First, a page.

An account used to pay off a home loan: the contents of the account are paid straight into the borrower’s home loan, reducing the amount left to be paid.

Effectively, you deposit money in your mortgage instead of depositing it for the bank to lend to other people. In most ways, it works much like an ordinary savings account. So you can get your money when you need it (although with some offset accounts, you may need to give the bank or financier some notice). But by depositing extra money in your mortgage, you reduce your interest charges. You also avoid paying tax on the interest you would otherwise earn on your deposit – meaning you pay no more tax than you have to.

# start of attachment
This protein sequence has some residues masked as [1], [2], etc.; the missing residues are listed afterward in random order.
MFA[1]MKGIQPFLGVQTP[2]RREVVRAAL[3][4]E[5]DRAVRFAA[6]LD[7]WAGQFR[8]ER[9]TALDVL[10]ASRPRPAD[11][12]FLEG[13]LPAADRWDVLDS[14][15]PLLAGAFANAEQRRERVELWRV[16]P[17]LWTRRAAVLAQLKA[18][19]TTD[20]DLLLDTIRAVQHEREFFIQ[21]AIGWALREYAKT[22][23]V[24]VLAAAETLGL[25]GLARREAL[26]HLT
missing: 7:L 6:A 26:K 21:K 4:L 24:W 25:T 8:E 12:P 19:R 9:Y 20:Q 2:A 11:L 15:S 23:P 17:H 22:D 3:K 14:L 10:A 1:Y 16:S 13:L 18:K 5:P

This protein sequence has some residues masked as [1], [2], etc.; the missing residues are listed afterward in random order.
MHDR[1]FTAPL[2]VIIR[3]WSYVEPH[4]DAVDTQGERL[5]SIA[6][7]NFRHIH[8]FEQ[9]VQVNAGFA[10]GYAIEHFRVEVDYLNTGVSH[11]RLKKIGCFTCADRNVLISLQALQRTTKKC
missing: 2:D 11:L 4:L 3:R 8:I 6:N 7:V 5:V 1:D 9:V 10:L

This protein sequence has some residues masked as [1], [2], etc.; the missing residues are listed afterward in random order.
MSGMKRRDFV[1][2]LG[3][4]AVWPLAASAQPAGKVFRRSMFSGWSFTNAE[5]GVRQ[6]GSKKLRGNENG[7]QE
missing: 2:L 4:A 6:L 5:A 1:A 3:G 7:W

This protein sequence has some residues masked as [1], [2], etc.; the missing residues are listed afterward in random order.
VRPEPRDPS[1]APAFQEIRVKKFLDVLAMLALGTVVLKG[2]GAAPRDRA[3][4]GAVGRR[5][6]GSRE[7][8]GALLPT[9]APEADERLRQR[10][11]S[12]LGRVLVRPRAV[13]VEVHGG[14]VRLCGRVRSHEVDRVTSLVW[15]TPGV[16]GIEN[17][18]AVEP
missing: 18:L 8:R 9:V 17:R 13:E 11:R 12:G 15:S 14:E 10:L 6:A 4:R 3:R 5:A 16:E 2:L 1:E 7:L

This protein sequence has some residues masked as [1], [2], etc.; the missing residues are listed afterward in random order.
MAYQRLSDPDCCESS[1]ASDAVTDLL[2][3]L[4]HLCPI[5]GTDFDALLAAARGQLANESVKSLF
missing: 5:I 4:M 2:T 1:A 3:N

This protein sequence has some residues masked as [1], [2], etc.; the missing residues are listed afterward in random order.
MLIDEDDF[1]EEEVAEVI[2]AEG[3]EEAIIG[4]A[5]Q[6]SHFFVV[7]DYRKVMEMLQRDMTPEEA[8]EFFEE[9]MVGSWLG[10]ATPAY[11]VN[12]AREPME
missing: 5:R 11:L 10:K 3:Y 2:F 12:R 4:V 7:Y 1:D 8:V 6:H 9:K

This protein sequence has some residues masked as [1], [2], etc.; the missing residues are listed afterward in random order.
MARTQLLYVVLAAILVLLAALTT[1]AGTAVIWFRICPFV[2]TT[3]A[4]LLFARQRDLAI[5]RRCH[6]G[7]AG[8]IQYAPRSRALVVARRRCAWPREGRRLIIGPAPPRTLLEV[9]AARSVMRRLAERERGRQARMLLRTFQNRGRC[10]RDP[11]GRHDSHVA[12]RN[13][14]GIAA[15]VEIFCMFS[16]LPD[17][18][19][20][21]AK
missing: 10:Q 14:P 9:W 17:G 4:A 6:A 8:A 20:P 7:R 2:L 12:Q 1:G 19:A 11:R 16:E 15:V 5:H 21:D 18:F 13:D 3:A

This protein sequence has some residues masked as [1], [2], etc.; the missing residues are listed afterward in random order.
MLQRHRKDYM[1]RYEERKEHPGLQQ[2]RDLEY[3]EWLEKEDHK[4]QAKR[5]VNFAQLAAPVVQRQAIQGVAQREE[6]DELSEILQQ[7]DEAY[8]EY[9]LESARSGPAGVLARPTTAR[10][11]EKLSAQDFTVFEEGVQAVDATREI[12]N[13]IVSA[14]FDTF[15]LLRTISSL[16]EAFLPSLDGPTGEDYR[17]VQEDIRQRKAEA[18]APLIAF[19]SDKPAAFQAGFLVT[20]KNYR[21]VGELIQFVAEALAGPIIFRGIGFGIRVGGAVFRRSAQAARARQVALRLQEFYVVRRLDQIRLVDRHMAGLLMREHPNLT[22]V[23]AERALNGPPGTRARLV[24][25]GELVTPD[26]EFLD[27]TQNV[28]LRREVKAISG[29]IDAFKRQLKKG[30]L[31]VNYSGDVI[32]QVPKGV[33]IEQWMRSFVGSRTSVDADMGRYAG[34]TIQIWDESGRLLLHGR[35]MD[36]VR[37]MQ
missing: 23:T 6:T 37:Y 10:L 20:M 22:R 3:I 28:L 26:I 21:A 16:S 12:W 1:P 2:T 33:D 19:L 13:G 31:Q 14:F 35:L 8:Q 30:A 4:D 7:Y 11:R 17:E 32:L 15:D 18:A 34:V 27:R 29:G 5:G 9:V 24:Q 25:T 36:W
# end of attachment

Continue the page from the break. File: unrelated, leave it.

Who is a Mortgagee?

A Person or legal entity who lends the money.

Who is a Mortgagor?

A Person or legal entity who borrows the money.

What is Portability?

The ability to retain your existing home loan if you move homes, essentially replacing the old home’s security with the new one’s.

What is a Prepayment?

The act of paying off the loan ahead of schedule; it often attracts penalty fees.

What is Principal?

The money a lender lets you borrow to buy a home. When you buy a home, the principal of your loan, combined with your downpayment, covers the total sales price.

When you make payments to the lender each month, you pay back a portion of the principal as well as additional fees in the form of interest charges.

What is a Redraw?

A feature which lets you make extra payments on your mortgage and then “reborrow” the money when you need it. Typically redrawing extends the term of the loan or increases the repayments.